(Washington, DC) Former CIA employee Jeffery Sterling was convicted of violating the Espionage Act on Monday. Sterling’s case is one of an unprecedented number of Espionage Act cases the Obama administration has brought against intelligence community whistleblowers for alleged mishandling of classified information.
The conviction demonstrates that using the Espionage Act to punish mishandling of allegedly classified information is a fundamentally flawed, inherently unjust and repressive policy. The Espionage Act has essentially become a strict liability law, with no public interest defense, no whistleblower defense, and no ability for accused whistleblowers to explain their motives.
GAP National Security and Human Rights Director Jesselyn Radack said:
“The Espionage Act was intended to be used against spies, not whistleblowers. The Justice Department was able to turn a whistleblower into a felon without proving any actual harm to national security.
“The Justice Department uses the broken classification system to manipulate every aspect of an Espionage Act case, from the charges that are brought, the evidence available to the accused, the way the evidence is presented (or hidden from the jury), and even what words can and cannot be used at trial.”
In the pre-trial phase of Sterling case, the Justice Department repeatedly attempted to force New York Times reporter James Risen to testify, arguing throughout the case that the law recognized no confidential privilege for reporters and their sources. Even though the Justice Department agreed not to call Risen to the stand in the face of overwhelming pressure from new organizations and dozens of award-winning journalists, the conviction is still a blow to press freedom: with truth-telling sources intimidated into silence, reporters will be forced to repeat government-approved talking points and nothing more.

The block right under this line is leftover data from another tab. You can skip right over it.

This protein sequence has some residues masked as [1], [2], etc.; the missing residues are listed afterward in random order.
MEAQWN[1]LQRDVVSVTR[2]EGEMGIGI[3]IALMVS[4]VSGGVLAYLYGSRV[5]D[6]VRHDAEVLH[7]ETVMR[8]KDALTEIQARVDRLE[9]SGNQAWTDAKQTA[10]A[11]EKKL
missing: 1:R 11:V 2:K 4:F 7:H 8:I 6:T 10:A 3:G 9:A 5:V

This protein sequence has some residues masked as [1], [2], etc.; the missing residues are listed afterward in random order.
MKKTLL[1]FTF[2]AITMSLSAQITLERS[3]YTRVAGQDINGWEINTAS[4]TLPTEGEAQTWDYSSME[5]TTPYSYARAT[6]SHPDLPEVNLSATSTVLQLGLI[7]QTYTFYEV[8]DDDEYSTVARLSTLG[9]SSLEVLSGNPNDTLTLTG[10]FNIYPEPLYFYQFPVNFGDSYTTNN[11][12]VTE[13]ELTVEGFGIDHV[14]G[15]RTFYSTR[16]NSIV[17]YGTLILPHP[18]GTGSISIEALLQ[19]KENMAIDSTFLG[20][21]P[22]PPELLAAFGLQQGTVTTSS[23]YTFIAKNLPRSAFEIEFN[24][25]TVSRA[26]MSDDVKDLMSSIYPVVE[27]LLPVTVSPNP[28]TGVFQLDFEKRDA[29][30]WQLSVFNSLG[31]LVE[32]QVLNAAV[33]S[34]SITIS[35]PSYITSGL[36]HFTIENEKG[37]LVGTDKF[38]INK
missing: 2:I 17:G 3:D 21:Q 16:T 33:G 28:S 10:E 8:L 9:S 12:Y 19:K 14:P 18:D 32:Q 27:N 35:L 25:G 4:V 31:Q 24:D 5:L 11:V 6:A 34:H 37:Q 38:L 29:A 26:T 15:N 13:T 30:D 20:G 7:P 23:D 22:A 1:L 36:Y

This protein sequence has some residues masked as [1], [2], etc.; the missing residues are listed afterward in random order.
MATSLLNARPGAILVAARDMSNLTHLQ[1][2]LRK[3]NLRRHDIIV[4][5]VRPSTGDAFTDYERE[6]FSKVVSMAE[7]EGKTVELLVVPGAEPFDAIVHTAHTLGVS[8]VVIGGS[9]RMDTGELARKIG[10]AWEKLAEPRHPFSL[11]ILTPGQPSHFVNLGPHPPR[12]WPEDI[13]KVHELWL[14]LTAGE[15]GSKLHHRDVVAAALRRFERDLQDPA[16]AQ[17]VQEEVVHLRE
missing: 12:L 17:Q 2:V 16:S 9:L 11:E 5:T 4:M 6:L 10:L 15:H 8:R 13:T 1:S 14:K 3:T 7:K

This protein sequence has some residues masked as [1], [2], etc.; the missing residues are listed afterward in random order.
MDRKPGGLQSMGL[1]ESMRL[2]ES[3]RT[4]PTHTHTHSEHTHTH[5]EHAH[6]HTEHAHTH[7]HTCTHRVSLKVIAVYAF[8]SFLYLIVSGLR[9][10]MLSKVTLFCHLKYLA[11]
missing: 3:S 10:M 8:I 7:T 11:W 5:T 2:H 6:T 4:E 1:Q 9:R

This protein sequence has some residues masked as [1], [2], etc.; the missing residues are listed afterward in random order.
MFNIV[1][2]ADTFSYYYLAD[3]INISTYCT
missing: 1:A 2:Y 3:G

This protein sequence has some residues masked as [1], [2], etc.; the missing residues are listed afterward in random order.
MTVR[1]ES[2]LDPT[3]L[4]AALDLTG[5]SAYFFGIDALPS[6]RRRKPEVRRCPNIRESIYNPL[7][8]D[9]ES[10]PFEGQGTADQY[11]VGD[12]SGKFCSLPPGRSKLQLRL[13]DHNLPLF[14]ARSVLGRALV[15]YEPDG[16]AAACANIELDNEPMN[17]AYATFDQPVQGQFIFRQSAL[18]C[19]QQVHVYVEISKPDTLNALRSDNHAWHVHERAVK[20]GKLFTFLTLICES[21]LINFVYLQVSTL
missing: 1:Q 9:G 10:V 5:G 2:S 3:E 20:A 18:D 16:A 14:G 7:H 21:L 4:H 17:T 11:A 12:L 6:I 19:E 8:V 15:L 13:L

Contact: Andrew Harman, GAP Communications Director
Phone: 202.457.0034 ext. 156
Government Accountability Project
The Government Accountability Project is the nation’s leading whistleblower protection organization. Through litigating whistleblower cases, publicizing concerns and developing legal reforms, GAP’s mission is to protect the public interest by promoting government and corporate accountability. Founded in 1977, GAP is a nonprofit, nonpartisan advocacy organization based in Washington, D.C.